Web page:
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Monday, January 30, 2023

Kakasuran !! - the fearsome crow

 Kakasuran !!  - the fearsome crow 

In our literature, Crows are social birds with tight-knight family structures that roost in huge numbers, so what do you call a group of crows? While most people call a group of birds a flock, crows, in particular, have been known by a number of terms. The most popular of these is known as a murder, but a group of crows can also be called a horde, mob, muster, or parcel.

Remember that in elementary school level, we had a lesson highlighting the intelligence of crows – that water at the jug would be too low.  Crow would collect pebbles and keep putting them inside. The water level would raise and crow would quench its thirst.  Miles away, in an  experiment   published in PLOS One, Scientists determined that crows can not only tell the difference between water and sand - they also understand water displacement.  The test involved tubes containing water and a treat floating on top out of reach. The crows filled the tubes with enough rocks or other heavy items to bring the food within reach. They were observed snapping twigs from trees, then stripping it of bark and leaves, and fashioned the node into a hook. They then used these tools to probe into small spaces for food.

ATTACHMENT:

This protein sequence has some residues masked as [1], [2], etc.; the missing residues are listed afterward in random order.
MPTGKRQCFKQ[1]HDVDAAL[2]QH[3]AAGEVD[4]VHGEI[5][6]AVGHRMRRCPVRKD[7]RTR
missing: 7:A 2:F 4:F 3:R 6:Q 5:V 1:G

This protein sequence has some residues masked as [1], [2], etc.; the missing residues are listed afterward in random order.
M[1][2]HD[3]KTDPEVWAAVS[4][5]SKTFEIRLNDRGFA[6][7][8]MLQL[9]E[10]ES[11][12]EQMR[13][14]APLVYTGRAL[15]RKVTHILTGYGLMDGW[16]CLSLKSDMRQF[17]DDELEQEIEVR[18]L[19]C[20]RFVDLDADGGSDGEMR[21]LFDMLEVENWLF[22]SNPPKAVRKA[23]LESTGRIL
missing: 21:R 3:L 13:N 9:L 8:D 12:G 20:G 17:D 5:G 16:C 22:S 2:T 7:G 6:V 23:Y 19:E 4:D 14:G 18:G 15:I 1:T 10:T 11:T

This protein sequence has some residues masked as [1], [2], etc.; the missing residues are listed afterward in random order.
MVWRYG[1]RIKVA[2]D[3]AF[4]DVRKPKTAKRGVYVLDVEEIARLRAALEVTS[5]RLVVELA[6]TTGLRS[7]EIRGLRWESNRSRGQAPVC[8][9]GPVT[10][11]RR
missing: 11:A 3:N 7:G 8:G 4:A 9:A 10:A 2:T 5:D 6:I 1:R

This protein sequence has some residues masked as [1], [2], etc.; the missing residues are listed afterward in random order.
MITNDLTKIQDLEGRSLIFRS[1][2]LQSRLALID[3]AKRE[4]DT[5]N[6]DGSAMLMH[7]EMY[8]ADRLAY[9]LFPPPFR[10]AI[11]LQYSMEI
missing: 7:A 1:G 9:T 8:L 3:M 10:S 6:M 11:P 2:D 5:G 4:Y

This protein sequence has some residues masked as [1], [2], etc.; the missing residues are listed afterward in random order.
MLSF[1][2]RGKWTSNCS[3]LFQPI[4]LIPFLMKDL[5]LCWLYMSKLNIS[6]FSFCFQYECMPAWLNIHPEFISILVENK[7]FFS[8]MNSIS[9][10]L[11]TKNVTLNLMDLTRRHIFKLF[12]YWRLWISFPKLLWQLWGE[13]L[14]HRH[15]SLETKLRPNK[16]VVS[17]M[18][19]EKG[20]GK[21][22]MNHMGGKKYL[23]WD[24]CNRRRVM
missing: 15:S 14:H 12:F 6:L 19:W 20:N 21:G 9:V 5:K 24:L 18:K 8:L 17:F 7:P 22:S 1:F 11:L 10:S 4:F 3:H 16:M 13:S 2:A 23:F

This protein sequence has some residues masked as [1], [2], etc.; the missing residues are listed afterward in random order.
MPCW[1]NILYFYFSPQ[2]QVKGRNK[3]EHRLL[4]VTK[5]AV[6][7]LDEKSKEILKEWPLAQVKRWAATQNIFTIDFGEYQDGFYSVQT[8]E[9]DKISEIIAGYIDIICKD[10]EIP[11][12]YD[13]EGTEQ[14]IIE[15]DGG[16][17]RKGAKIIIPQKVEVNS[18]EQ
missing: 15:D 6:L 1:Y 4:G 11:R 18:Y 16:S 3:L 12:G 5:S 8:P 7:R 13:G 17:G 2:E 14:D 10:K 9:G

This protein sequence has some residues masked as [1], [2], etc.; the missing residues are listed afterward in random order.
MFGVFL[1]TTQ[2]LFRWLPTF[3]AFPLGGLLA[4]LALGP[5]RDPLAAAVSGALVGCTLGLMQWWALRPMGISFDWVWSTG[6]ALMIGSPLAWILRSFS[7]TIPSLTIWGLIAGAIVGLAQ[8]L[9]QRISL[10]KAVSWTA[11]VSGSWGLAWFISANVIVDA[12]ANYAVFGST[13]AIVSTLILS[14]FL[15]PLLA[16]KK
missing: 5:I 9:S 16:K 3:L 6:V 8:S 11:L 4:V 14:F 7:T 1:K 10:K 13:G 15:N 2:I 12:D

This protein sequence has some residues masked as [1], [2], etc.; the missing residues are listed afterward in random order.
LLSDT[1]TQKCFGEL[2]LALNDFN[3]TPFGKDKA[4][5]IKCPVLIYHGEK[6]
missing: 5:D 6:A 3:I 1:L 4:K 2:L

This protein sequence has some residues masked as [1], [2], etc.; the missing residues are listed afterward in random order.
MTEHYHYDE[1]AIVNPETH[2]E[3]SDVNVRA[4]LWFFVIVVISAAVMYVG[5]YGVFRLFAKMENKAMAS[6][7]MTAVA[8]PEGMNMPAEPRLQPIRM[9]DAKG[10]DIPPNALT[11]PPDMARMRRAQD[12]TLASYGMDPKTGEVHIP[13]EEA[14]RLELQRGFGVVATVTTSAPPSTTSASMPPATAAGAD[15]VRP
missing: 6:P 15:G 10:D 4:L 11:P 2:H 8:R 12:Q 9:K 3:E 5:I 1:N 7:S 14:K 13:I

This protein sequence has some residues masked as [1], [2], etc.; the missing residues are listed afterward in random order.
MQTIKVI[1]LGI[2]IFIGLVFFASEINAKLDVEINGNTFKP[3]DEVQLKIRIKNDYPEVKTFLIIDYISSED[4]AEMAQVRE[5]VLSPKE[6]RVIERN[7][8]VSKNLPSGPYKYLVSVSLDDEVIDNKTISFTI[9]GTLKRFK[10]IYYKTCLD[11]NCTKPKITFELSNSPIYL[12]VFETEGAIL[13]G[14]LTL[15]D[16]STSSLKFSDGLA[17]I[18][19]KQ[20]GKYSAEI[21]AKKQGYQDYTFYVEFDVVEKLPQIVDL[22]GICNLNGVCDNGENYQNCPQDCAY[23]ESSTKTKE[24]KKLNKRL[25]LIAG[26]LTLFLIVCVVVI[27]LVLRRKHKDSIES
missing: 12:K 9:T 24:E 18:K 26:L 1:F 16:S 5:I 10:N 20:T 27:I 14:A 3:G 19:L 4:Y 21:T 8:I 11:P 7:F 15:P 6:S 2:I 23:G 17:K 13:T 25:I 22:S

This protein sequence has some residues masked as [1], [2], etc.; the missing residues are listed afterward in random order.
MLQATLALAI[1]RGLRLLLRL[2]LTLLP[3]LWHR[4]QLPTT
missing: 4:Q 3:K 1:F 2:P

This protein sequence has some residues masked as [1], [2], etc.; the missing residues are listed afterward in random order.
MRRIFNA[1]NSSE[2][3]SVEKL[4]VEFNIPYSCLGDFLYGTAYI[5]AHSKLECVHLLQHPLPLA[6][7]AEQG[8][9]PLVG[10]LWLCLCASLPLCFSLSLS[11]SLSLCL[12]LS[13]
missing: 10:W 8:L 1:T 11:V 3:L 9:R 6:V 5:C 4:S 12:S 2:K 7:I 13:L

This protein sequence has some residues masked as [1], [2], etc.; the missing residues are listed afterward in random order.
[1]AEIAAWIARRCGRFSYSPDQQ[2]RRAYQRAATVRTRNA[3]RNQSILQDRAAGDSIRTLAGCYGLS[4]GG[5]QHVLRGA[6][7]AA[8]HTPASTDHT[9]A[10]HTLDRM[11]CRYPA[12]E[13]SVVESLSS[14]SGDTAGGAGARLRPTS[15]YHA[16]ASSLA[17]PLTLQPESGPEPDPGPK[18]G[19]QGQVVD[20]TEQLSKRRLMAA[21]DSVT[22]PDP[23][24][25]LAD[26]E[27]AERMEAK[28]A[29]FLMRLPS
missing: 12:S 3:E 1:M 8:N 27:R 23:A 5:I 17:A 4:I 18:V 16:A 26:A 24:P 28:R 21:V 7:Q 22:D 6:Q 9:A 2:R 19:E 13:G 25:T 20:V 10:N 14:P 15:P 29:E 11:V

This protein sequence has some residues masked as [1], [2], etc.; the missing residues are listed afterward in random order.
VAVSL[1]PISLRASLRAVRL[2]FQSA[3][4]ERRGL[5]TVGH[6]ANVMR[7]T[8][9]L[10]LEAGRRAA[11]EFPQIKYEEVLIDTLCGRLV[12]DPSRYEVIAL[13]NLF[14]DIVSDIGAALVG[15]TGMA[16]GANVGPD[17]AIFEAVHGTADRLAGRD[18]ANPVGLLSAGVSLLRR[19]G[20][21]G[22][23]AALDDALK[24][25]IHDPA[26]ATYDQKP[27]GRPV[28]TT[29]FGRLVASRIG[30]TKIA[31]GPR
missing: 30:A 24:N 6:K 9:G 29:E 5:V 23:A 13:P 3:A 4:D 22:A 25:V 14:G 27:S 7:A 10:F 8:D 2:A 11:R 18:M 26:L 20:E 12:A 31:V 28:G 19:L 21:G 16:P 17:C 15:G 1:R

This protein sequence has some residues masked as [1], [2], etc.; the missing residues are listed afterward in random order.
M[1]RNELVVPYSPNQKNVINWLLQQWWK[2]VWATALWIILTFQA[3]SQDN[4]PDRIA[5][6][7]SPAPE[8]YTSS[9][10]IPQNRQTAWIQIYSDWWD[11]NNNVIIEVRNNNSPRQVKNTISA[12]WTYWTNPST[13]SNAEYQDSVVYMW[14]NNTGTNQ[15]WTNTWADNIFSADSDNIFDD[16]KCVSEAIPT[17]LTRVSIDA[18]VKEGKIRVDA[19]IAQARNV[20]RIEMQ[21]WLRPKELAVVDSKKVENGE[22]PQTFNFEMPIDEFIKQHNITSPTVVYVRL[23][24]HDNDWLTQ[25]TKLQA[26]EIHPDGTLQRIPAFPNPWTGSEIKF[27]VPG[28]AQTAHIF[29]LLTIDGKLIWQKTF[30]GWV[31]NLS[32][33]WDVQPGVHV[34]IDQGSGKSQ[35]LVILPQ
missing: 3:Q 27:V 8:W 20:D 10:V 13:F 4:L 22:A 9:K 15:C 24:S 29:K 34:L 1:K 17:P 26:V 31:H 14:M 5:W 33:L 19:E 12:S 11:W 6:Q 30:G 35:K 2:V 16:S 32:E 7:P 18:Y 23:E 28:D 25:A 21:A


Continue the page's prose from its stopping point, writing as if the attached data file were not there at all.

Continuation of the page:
One for sorrow, Two for joy, Three for a girl, Four for a boy, Five for silver, Six for gold, Seven for a secret - Never to be told, Eight for a wish, Nine for a kiss, Ten for a bird, Eleven is worse; Twelve for a dastardly curse.  In Britain, this has been old belief and in  1780,  a note in John Brand's Observations on Popular Antiquities on Lincolnshire has this lyric.  A version of the rhyme became familiar to many UK children when it became the theme tune of an ITV children's TV show called Magpie, which ran from 1968 to 1980. The popularity of this version is thought to have displaced the many regional versions that had previously existed.   

Interesting !
With regards – S. Sampathkumar

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